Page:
solid foundations are shown below - this is not an
exhaustive set by any means
- Colour: don't show details
in blue. Remember certain users can confuse green
and red. Remember the social expectations of colours
(e.g., in Western culture, red - stop, danger, hot;
blue - cold; green - go).
- Text: don't use all capital
letters in text. Use a serif font for large blocks
of text. Dark characters on a light screen are read
more accurately and preferred.
- Functionality: limit the number
of things to be remembered to 7, and preferably
to 5. Group things according to function.
- Problem solving: use analogy
and metaphor to aid learning and performance.
This exercise should encourage students
to look into the literature on human factors, cognitive
psychology and human physiology, and come up with
some hard evidence about human limitations. This can
then be used to provide informed guidelines.
What are mental models, and why
are they important in interface design?
answer available for tutors only
What can a system designer do to minimise
the memory load of the user?
answer available for tutors only
Human short-term memory has a limited
span. This is a series of experiments to determine
what that span is. (You will need some other people
to take part in these experiments with you - they
do not need to be studying the course - try it with
a group of friends.)
(a) Kim's Game
Divide into groups. Each group gathers
together an assortment of objects - pens, pencils,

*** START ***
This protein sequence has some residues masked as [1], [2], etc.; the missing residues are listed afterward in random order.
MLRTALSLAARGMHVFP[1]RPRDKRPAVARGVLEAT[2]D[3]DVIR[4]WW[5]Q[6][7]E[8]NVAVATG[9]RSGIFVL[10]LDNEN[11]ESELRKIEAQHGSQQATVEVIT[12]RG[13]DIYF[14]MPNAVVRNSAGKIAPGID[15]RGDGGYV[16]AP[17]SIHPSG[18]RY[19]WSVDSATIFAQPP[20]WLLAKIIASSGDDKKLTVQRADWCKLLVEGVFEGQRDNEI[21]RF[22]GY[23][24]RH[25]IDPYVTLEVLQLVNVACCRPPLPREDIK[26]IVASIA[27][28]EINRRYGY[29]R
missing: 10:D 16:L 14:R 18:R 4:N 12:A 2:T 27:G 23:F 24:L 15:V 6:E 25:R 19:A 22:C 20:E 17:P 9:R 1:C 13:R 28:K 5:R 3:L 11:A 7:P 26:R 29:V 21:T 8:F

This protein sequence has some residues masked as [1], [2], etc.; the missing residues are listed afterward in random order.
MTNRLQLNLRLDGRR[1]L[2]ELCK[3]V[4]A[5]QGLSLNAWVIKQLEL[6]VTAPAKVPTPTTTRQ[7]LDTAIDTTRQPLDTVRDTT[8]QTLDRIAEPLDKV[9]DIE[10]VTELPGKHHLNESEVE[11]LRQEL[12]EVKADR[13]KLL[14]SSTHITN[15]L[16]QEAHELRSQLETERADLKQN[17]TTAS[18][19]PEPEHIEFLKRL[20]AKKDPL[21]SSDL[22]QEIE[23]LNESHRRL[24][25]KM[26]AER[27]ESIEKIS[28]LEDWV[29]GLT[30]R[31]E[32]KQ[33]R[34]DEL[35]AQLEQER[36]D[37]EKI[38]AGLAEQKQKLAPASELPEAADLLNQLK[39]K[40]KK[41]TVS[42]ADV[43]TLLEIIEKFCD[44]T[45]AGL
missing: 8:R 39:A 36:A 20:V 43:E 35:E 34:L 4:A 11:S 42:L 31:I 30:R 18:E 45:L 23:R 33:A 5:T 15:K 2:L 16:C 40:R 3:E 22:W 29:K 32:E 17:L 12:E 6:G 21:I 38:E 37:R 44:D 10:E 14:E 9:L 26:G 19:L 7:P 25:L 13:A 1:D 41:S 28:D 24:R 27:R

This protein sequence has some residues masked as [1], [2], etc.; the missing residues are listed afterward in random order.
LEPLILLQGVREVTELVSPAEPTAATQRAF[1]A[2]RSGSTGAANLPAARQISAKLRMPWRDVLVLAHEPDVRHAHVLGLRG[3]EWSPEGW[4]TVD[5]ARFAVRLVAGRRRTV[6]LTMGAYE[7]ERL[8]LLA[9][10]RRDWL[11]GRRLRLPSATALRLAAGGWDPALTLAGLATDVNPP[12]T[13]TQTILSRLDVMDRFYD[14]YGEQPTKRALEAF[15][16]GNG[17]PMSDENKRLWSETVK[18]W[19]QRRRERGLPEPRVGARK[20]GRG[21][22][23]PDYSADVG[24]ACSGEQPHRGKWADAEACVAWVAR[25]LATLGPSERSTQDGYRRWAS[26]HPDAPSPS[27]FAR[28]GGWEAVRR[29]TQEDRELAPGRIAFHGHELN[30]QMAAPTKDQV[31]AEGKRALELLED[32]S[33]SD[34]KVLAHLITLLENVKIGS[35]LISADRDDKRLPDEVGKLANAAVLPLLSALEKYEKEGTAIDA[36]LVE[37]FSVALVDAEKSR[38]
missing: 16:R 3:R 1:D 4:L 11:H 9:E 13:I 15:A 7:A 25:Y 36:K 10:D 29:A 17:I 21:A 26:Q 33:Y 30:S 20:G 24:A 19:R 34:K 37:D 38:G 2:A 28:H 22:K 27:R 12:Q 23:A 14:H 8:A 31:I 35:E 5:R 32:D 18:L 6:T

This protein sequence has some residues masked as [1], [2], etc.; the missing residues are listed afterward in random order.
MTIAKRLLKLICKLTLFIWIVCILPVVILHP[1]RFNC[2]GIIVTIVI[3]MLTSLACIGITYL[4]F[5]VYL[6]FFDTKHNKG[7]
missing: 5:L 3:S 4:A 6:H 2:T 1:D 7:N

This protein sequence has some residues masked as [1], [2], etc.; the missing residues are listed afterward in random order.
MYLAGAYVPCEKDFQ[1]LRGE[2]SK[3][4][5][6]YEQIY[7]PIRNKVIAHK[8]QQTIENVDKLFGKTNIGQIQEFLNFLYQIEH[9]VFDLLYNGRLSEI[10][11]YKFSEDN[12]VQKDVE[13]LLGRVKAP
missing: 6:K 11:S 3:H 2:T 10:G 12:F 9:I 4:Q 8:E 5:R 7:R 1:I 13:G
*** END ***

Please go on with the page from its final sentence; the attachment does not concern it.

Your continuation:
paper-clips, books, sticky notes, etc. The stranger
the object, the better! You need a large number of
them - at least 12 to 15. Place them in some compact
arrangement on a table, so that all items are visible.
Then, swap with another group for 30 seconds only
and look at their pile. Return to your table, and
on your own try to write down all the items in their
Compare your list with what they actually
have in their pile. Compare the number of things you
remembered with how the rest of your group did. Now
think introspectively: what helped you remember certain
things? Did you recognise things in their pile that
you had in yours? Did that help? Do not pack the things
away just yet.
Calculate the average score for your
group. Compare that with the averages from the other
Questions: What conclusions can
you draw from this experiment? What does this indicate
about the capacity of short-term memory? What does
it indicate that helps improve the capacity of short-term
(b) "I went to market..."
In your group, one person starts off
with "I went to market and I bought a fish"
(or some other produce, or whatever!). The next person
continues "I went to market and I bought a fish
and I bought a bread roll as well". The process
continues, with each person adding some item to the
list each time. Keep going around the group until
you cannot remember the list accurately. Make a note
of the first time someone gets it wrong, and then
record the number of items that you can successfully
remember. Some of you will find it hard to remember
more than a few, others will fare much better. Do
this a few more times with different lists, and then
calculate your average score, and your group's average
Questions: What does this tell
you about short-term memory? What do you do that helps
you remember? What do you estimate is the typical
capacity of human short-term memory? Is this a good
test for short-term memory?
(c) Improving your memory
Try experiment 1.6(a). again, using the
techniques on page 39.
Has your recall ability improved? Has
your group's average improved? What does this show
you about memory?
Locate one source (through the library
or the Web) that reports on empirical evidence on
human limitations. Provide a full reference to the
source. In one paragraph, summarize what the result
of the research states in terms of a physical human
In a separate paragraph, write your thoughts
on how you think this evidence on human capabilities
impacts interactive system design.